Stator Core Interlamination Faults and their Detection by Electromagnetic Means

UoM administered thesis: Phd

  • Authors:
  • David Bertenshaw


Condition monitoring of large electrical machines, especially power stationgenerators, is now an integral part of their operation to maintain reliability. This thesisstudies the use of electromagnetic test (EMT) methods for the stator cores of largegenerators to detect interlamination insulation faults before they propagate to a level thatcan lead to machine failure. While the EMT has been long established, its competencecompared to reference thermal tests remains anecdotal. The work seeks to establish confidence in this correlation, research certain phenomena causing potential false test results, and prove the test sensitivity of short buried faults. This is important since it is also shown that the offline EMT is the only cost-effective condition monitoring method for large stator cores. The various EMT systems in use and the dominant EL CID system are reviewed. It is shown that despite their apparently uncorrelated metrics, there is a close equivalence between the differing fault power and current thresholds. The reference thermal high flux stator core test is assumed to be correlated to the EL CID test, but without evidence. Field research showed that there is quite a strong statistical correlation between the two tests, in accordance with the expectations. The studies also revealed the unrecognised impact of lamination segment joints on the high flux test excitation requirements.The basic theory of EL CID is analysed to determine the tests dependence on coreloss and fault inductance, showing that core loss can substantially attenuate severe faultsignal detection. The demodulation of the fault signal is also analysed to determine itssusceptibility to harmonics generated by variable permeability and hysteresis. A method isdeveloped to estimate low flux density Rayleigh hysteresis from commercial steelspecification data, which showed that harmonic errors will remain minor for normal steels.The impact of local variations in core loss and permeability are also analysed, and showncapable of generating substantial false error signals, verified by field experience. Theirprofile is identified and mitigation test strategies proposed. It is also shown that multiplesubstantial faults when axially aligned can interact and attenuate each other, with theinfluence extending around the whole circumference due to lamination eddy currents. Acompensating interpretation algorithm is proposed.Previous research had developed 3D FE models of faults buried in the core teeth andyoke to determine their detection sensitivity, but without experimental verification. A newexperimental technique is developed to introduce such faults, with correction for theeffects of intrusion. It is shown that the original models suffered from inaccurate faultcurrent computation, and did not include the effect of core packet air gaps. A method ofcompensating for measured fault current is developed, together with new FE models toestimate the impact of packet air gaps. After correction for the problems, it was shown thatthe combined FE models electromagnetic detection correlated closely with experiment,enabling a reliable determination of the EL CID sensitivity to short buried faults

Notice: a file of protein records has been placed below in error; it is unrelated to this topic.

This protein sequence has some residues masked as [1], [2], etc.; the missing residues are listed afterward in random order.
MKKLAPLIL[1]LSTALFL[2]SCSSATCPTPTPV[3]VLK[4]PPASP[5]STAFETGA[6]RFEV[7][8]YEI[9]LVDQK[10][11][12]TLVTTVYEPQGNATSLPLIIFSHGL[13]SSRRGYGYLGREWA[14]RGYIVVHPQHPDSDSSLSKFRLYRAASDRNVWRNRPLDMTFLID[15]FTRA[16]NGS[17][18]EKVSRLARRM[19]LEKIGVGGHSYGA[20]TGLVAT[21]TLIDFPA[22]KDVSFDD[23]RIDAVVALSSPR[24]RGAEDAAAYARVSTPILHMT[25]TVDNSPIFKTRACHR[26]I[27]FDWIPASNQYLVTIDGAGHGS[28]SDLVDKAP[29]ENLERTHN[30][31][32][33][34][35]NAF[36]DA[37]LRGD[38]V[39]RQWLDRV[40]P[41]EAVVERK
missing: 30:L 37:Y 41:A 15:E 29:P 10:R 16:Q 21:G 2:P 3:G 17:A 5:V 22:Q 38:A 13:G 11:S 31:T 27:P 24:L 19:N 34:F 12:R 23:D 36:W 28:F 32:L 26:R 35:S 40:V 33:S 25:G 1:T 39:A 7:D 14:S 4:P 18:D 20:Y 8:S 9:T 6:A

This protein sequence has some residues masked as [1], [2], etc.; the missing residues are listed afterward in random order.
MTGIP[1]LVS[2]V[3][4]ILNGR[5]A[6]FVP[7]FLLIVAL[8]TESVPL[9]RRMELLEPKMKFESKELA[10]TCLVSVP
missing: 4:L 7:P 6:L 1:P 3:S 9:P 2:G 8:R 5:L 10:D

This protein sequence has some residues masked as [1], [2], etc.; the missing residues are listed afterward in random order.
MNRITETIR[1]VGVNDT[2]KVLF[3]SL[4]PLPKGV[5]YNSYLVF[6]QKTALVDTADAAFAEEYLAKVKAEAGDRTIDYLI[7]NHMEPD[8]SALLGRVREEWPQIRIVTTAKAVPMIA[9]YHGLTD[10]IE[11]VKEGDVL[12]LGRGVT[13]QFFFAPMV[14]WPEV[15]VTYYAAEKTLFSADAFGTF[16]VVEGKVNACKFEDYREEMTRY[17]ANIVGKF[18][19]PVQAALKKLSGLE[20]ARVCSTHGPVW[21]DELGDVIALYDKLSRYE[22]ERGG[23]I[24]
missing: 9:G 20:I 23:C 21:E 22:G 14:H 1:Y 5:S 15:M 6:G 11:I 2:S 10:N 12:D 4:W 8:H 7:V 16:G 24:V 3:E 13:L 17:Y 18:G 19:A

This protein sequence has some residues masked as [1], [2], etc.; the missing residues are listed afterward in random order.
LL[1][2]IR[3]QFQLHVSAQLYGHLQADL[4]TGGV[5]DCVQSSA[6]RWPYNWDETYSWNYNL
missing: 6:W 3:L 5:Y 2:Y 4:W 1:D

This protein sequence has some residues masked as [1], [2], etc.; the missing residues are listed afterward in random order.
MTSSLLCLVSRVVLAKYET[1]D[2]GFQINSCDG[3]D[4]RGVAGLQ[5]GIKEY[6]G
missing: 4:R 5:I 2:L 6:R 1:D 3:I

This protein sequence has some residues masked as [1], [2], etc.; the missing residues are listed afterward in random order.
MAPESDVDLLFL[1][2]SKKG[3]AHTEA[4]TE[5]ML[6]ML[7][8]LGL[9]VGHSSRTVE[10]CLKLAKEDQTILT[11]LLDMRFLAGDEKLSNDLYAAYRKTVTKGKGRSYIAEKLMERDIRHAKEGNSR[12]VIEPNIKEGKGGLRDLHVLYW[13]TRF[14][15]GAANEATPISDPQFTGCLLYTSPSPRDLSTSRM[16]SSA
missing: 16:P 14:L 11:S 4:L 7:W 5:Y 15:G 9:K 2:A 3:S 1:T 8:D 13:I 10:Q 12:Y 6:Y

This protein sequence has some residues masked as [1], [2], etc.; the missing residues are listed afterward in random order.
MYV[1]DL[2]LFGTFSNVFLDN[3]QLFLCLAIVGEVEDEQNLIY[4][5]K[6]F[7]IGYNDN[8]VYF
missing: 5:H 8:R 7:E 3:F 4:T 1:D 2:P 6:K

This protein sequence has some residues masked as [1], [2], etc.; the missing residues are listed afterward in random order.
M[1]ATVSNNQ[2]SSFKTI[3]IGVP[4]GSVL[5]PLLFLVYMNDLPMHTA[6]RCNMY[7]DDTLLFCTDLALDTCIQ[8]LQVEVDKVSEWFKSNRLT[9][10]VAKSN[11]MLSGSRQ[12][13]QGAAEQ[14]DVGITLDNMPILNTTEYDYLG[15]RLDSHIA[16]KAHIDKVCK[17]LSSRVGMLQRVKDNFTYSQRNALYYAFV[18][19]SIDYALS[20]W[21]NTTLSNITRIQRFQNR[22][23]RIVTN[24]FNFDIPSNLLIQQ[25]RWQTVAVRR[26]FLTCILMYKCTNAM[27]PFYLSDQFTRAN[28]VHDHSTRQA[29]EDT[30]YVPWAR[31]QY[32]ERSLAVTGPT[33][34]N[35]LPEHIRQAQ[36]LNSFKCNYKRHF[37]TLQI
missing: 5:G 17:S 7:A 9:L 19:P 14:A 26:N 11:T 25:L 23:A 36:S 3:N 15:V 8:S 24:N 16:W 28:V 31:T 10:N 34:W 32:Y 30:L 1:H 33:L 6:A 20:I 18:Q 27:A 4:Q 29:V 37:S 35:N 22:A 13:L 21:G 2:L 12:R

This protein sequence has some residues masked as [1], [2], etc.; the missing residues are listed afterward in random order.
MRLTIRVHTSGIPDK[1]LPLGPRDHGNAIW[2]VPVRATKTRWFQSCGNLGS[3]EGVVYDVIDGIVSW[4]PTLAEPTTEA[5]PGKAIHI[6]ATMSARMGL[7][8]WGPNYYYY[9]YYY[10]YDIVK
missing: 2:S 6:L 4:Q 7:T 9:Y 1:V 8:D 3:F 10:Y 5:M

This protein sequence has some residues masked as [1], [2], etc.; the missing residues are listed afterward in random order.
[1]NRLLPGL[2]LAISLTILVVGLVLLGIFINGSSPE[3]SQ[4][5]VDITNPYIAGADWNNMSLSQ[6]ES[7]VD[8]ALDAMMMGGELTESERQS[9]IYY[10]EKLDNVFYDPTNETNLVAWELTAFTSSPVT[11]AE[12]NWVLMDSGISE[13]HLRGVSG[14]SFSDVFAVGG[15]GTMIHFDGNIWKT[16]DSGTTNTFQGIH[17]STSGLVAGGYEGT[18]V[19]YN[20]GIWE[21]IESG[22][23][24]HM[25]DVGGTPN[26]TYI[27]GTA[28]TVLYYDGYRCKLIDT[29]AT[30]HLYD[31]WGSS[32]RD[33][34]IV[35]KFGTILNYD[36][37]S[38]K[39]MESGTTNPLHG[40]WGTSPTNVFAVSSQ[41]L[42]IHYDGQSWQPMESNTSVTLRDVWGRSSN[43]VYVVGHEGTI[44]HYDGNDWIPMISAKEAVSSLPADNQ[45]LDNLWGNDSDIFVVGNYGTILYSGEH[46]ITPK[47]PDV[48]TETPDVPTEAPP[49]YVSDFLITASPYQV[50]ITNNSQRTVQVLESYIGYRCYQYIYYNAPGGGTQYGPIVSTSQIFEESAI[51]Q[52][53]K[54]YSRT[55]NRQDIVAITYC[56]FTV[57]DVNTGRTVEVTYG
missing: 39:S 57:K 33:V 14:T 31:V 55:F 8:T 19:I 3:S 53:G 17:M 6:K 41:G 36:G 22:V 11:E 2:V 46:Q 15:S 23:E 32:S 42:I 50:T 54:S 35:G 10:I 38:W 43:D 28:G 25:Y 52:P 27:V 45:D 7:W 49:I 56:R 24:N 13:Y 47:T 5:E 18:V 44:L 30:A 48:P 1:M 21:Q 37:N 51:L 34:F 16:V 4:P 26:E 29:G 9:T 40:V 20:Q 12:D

Original languageEnglish
Awarding Institution
Award date31 Dec 2015